Welcome to our Travel Journal -- Round The World 2004-2005 travel blog

For a few rupees -- you can travel with other folk. This...

Transporting firewood for tonight, as it is cold in these months.

You may get your shoes repaired and polished at the roadside.

You can buy fruits and veggies off the road.

We took an elephant up to the palace in Jaipur.

Visiting the lap of luxury from the 15th century.

These black faced monkeys are in many places at the roadside and...

The beginning of the sale -- stamp your own fabric.

WE have 500 locations where people to this -- tying the carpets,...

All are hand made by local people, each step closely supervised, and...

This man was selling the stamps on the street -- I gave...

When the Mararaja went to London, he took drinking water from the...


The disparities between our lifestyle and the stark lifestyle here are enormous. Many people live off the land, hawk whatever they can, and live in makeshift accommodation.

The beggars are a challenge. We have both learned that, for us, God speaks through people - and we hear the message when we are willing to listen. My discomfort with the beggars is more about me than it is about them, and I am only beginning to understand how to face the challenges they ask me to face in myself. In Cambodia, the begging was more harsh than what I experienced in India - people with no face, no arms, no hands, and no money. I learned that I have a choice in how I interact with these human beings, and that I give when I can, and I make a difference when the time is right - and the choice of that time is not mine.

The culture is structured; everyone has a place - and the role of tourists is clear. You must pay whenever you are given the opportunity. I have learned to carry 10 rupee (20 cent) notes wherever I go. I can then pay the beggars, tip the porters, and pay to take a picture of a person - which, of course, they all expect and welcome.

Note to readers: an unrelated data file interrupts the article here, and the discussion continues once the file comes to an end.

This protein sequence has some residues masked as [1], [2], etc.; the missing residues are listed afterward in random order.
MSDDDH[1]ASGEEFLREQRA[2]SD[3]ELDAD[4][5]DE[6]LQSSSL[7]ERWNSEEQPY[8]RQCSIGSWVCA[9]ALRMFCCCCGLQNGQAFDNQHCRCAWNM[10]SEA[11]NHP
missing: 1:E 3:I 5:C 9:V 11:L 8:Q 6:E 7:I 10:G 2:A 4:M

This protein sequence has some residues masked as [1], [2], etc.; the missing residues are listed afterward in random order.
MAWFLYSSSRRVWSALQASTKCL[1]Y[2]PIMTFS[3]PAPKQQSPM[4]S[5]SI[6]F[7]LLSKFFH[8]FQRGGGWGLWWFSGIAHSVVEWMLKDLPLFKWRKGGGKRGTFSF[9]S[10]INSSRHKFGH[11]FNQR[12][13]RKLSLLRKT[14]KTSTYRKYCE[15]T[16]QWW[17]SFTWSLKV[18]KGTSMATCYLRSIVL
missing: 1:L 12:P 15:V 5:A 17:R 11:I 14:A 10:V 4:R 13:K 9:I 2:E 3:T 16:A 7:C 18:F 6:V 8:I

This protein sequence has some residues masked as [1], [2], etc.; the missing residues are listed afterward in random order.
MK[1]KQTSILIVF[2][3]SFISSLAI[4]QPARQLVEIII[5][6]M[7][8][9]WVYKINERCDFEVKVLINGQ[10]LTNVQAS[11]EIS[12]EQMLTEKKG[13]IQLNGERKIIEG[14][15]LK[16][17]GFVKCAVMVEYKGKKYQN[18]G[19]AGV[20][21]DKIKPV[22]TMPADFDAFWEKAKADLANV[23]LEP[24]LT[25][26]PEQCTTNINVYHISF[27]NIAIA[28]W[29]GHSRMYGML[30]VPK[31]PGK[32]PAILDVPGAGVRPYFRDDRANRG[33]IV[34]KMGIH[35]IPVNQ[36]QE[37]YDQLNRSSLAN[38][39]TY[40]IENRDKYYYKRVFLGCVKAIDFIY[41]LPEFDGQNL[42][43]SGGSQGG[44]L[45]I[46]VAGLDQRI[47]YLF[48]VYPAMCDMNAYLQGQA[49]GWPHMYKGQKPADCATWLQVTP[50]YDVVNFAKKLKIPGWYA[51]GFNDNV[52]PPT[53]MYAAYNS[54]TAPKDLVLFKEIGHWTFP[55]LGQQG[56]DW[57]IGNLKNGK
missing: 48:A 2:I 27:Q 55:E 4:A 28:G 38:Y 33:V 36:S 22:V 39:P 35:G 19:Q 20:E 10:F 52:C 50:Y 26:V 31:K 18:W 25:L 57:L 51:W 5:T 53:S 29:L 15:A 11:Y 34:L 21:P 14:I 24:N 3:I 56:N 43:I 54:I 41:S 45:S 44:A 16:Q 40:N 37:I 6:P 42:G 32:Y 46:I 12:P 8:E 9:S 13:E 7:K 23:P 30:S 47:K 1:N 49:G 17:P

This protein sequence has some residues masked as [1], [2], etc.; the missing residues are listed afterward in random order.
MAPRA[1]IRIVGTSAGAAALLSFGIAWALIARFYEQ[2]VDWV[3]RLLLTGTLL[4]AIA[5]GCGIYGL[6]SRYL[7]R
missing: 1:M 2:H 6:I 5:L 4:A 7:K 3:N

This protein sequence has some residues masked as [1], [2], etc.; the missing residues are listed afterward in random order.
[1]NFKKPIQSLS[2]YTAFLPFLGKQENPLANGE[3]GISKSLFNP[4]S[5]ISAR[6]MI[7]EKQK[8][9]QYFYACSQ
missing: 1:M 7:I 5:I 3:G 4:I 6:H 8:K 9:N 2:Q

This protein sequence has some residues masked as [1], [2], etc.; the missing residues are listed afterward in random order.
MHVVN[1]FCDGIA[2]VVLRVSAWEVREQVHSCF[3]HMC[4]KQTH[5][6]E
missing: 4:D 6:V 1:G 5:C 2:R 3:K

Learning to bargain is difficult, because it is an art. Purchase here is not about the price - it is about relationship. Whenever we buy something, be it a new carpet or a package of figs, we are exposed to be overcharged and cheated. There is no fixed price, and there are no rules. We came to accept that we pay more -- twice or three times is ok, but we get offended when the amount is 10 times. On occasion, we were told the price was fixed, and there was no negotiation, but we could get a 20% discount. The relationship part seems most important with business people who sell carpets, jewels, and other items of significant value, yet it is as important when we buy bananas.

In Jaipur, we asked to see a place where carpets were made, and I have attached several pictures. This place has people in homes that do the carpets, and they support a substantial economy. We learned a lot about carpet making, and saw first hand how the carpets are cleaned,how errors are corrected, how the shaving is done, how the backs are burned, and how the carpets are washed. Darlene could not resist, as she had planned to buy a carpet, and one is on its way home now. I am sure we paid more than we needed to, but that is life in India. Everyone takes a piece of the action, and we are the action.

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